A chipmunk kept me company at my site throughout the week. His comings and goings were quite predictable. The moment I sat down for my meals, he would peer out from beneath a log and begin his wanderings, picking up any stray crumbs. He would scamper across my legs, oblivious of my dominating presence. There were the loons, lifting themselves out of the water, spreading their wings and baring their breast to the rising sun. There were the mushrooms materializing overnight. A bald eagle would glide near the water’s edge, his approach telegraphed seconds ahead of his actual appearance by the chattering of the red squirrels. Every morning, three otters emerged from the wetlands and swam east, into the bay, their undulations dragon-like, heads, nape of the neck, back, finally the tail waveforming in a playful rhythm. A miniature version of the Loch Ness monster. During the final evening, coming back home, they stopped by our campfire, three whiskered faces staring at a dozen visitors staring back. A faceto- face meeting of sorts.
Is it possible to always cover this place with our virtue, to remain in constant contact with our best intentions, ceaselessly applying ourselves within our awareness to non-attachment, lovingkindness and harmlessness? Can we persevere on the edge of doubt and uncertainty, yet trusting this mind and this arrangement of the moment? Can we thrive within the estuary where uncertainty is on equal footing with abiding ease based on nothing other than what is and being ready to take the next step?
At the end of the last year’s retreat, the ranger responsible for caring for the lake found us camping at Moose Bay. He informed us that the place where we have been coming for the last twenty years is actually off-limits to tenting and staying overnight. Big surprise.
For twenty years Daido Roshi managed to fly under the radar, then, the first time we are on our own, the invisibility cloak gets blown away. So, during the off-season, cooperating with the ranger, we researched several options, different areas that could possibly fit our needs. We stumbled on some amazing places—isolated islands, marshes, hidden coves. We came up with a plan, got permits. Everything was perfectly set. Until we took off from the launching beach, and within minutes were trying to make headway into the roar of a westerly wind. At one point, one of the more observant paddlers, in between the strokes exclaimed, “Don’t look at the shore!” We were sailing backwards, and fast. We had to bail out onto an island where we decided to rest overnight and get going very early in the morning to cover some miles before the wind generator turned on. The early departure became an even clearer imperative when, after pitching the tents, we noticed posted signs announcing that it was illegal to camp here. The wind kept up all night but finally eased by sunrise. We got on our way and paddled to the new designated place. And there, as we turned a rocky corner, a young kid was sitting on a boulder fishing at 6:30 am, with a puzzled look on his face that seemed to be saying, “Why am I sitting here fishing at 6:30 in the morning?” The next site was also taken, and the private island was far from private. These were supposed to be our sites. What’s more, we had reserved them. There were few options left. Head back home or head to Moose Bay. It did not take long to pack up and canoe to our old site, which was waiting, quiet and welcoming, inviting the continuity of the attention that blossoms there.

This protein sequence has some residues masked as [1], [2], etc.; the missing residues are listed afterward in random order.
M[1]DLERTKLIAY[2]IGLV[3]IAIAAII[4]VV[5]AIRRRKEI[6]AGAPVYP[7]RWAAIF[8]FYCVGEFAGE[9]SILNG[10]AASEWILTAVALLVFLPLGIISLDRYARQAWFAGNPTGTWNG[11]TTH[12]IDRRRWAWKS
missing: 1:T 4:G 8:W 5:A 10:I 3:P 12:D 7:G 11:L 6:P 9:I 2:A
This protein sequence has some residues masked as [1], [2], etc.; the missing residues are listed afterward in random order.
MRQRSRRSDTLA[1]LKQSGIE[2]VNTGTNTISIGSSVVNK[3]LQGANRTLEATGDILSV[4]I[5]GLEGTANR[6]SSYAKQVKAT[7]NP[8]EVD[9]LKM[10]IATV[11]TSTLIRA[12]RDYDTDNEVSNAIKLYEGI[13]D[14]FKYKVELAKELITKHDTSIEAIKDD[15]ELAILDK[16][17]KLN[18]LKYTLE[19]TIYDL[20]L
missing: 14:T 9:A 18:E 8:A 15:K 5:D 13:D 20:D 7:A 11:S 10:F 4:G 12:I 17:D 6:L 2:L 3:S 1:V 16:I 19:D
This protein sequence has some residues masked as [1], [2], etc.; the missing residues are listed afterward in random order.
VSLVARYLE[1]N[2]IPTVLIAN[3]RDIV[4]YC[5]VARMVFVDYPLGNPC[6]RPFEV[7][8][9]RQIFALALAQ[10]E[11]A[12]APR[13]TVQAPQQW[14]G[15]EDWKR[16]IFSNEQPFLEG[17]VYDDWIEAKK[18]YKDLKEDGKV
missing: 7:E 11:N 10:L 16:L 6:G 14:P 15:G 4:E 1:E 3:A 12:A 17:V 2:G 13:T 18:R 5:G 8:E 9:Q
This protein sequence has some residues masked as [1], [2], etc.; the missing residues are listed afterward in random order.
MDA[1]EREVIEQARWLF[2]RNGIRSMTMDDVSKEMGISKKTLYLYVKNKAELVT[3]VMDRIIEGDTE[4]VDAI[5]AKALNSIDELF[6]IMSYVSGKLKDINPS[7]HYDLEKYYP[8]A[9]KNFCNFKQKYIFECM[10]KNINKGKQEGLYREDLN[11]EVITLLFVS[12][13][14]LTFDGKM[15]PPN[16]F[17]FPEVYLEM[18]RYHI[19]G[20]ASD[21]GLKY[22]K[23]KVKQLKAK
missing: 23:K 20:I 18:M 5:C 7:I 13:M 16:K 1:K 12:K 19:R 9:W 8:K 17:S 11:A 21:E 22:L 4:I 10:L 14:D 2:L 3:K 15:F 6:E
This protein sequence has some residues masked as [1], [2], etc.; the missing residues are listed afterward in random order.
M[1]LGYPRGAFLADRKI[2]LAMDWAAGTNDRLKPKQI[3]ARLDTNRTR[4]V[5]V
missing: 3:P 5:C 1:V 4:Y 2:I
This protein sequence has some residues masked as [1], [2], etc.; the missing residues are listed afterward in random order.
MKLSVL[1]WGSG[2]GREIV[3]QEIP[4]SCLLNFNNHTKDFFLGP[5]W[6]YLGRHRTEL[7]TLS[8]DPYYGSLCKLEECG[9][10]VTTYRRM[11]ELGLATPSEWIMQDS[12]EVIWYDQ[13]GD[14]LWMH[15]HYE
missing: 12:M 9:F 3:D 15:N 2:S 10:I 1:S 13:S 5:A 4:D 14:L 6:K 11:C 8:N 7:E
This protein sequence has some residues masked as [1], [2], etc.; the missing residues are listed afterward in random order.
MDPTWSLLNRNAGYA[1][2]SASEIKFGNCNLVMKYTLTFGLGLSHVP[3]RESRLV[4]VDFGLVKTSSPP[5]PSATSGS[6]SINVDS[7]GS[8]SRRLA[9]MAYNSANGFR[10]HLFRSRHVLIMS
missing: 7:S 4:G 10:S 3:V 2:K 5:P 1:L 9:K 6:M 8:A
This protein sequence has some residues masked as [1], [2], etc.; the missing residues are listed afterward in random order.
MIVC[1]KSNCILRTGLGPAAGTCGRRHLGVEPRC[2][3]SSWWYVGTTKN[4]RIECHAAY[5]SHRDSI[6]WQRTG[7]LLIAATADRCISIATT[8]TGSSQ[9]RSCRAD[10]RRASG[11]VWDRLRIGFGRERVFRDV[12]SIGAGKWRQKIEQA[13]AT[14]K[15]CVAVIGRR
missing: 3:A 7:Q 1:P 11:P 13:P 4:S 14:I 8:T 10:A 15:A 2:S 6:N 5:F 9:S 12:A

“This marvel cannot be measured with consciousness or emotions, language cannot transmit this conduct, speculation cannot reach it. . . Leaving causes and conditions, genuinely realize that from the outset your spirit is not halted. So we have been told that the mind that embraces all the ten directions does not stop anywhere.” The mind that embraces all the ten directions is the mind that can never be lost. It is alive and it will always remain alive. It will never be lost. Unless we stop. Unless we draw a line and refuse to take the next step into clarity. So, where do we stop? Do we stop?
Konrad Ryushin Marchaj Sensei is abbot and director of operations of Zen Mountain Monastery. He received dharma transmission from Daido Roshi in 2009.
Cultivating the Empty Field is Dan Leighton’s translation of twelfth century Ch’an master Hongzhi’s Extensive Record. Hongzhi was the first to articulate the practice of silent illumination, or shikantaza.
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